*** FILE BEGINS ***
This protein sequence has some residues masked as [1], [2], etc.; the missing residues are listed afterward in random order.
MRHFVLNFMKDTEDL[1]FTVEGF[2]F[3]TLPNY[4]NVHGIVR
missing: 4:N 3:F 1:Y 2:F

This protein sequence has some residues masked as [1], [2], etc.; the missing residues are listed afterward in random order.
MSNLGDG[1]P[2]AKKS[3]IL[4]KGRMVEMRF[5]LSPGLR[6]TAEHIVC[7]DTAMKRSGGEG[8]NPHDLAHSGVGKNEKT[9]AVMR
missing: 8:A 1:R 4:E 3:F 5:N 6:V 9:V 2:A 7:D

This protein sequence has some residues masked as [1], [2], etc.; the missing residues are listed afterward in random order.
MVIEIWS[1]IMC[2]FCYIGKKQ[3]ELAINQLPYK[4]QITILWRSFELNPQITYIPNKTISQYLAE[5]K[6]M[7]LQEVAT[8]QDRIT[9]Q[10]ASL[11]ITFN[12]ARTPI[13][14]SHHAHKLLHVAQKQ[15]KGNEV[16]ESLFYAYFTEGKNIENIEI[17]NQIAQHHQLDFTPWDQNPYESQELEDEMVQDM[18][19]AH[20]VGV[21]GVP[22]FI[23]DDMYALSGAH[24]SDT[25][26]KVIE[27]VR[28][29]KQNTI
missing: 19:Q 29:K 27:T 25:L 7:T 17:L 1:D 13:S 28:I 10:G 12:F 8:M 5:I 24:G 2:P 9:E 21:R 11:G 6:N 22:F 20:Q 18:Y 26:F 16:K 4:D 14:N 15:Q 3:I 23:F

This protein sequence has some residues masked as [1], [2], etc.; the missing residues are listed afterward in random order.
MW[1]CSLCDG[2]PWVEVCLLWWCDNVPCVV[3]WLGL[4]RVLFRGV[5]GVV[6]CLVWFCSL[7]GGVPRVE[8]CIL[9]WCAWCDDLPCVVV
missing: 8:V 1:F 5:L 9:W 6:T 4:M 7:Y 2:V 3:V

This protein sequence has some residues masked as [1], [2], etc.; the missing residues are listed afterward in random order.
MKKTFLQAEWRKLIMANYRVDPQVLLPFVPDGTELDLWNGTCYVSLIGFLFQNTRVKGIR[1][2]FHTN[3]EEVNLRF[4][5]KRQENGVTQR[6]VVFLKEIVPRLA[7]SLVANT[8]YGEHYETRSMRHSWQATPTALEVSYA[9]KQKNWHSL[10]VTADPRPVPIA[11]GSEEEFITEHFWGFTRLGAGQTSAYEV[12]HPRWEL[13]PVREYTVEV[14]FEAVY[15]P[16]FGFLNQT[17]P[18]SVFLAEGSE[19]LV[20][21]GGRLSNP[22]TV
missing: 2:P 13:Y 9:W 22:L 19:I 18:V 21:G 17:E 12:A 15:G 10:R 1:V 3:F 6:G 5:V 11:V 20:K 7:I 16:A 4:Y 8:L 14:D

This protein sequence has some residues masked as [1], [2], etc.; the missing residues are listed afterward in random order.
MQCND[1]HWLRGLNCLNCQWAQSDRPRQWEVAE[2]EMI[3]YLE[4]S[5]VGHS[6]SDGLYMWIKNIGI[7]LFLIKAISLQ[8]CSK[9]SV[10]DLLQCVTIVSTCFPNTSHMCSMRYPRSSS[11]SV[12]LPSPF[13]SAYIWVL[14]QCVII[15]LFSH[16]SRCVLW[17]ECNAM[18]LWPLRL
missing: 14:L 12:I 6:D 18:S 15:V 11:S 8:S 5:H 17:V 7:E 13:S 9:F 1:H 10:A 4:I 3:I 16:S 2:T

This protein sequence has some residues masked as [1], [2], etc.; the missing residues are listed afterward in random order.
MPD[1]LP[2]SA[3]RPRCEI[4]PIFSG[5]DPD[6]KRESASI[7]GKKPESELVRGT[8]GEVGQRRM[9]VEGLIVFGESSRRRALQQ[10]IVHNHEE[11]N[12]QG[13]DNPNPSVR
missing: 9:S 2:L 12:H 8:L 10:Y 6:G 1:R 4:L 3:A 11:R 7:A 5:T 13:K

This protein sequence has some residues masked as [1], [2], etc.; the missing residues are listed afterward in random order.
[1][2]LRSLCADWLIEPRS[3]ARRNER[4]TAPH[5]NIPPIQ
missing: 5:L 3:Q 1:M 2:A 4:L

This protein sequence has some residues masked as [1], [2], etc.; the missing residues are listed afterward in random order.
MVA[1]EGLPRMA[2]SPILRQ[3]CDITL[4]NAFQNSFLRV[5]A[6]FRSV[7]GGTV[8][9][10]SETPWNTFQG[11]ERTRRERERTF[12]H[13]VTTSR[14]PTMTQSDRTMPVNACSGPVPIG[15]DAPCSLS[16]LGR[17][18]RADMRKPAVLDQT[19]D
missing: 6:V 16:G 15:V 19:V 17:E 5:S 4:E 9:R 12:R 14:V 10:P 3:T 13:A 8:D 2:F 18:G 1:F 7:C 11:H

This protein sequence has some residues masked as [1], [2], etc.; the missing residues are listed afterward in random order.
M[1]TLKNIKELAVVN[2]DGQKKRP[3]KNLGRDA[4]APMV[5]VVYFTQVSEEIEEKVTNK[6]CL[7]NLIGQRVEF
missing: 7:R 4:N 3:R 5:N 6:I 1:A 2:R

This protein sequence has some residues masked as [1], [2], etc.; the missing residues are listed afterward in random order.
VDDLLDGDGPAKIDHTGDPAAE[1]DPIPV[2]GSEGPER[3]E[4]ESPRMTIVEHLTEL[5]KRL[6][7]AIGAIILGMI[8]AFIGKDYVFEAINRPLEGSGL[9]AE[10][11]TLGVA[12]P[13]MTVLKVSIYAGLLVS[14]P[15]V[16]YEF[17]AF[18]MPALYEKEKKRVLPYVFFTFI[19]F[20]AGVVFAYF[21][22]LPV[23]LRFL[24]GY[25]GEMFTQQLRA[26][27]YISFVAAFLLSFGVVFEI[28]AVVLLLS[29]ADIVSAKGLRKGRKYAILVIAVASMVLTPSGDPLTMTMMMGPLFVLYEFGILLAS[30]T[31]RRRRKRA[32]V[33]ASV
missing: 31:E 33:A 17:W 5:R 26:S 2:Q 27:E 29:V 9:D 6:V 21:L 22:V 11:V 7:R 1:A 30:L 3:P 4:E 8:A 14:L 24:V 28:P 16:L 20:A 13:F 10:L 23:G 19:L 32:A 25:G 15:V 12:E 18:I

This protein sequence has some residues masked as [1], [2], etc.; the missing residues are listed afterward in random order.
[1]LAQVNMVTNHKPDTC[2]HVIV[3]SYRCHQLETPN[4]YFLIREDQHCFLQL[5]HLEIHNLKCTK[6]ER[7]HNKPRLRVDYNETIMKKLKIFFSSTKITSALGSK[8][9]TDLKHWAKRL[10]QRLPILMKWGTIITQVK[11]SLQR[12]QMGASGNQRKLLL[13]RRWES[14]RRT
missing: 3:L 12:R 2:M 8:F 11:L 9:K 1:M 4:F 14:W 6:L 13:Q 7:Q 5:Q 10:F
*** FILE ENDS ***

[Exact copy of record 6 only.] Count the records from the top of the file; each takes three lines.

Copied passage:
This protein sequence has some residues masked as [1], [2], etc.; the missing residues are listed afterward in random order.
MQCND[1]HWLRGLNCLNCQWAQSDRPRQWEVAE[2]EMI[3]YLE[4]S[5]VGHS[6]SDGLYMWIKNIGI[7]LFLIKAISLQ[8]CSK[9]SV[10]DLLQCVTIVSTCFPNTSHMCSMRYPRSSS[11]SV[12]LPSPF[13]SAYIWVL[14]QCVII[15]LFSH[16]SRCVLW[17]ECNAM[18]LWPLRL
missing: 14:L 12:I 6:D 18:S 15:V 11:S 8:S 5:H 17:V 7:E 13:S 9:F 1:H 10:A 4:I 3:I 16:S 2:T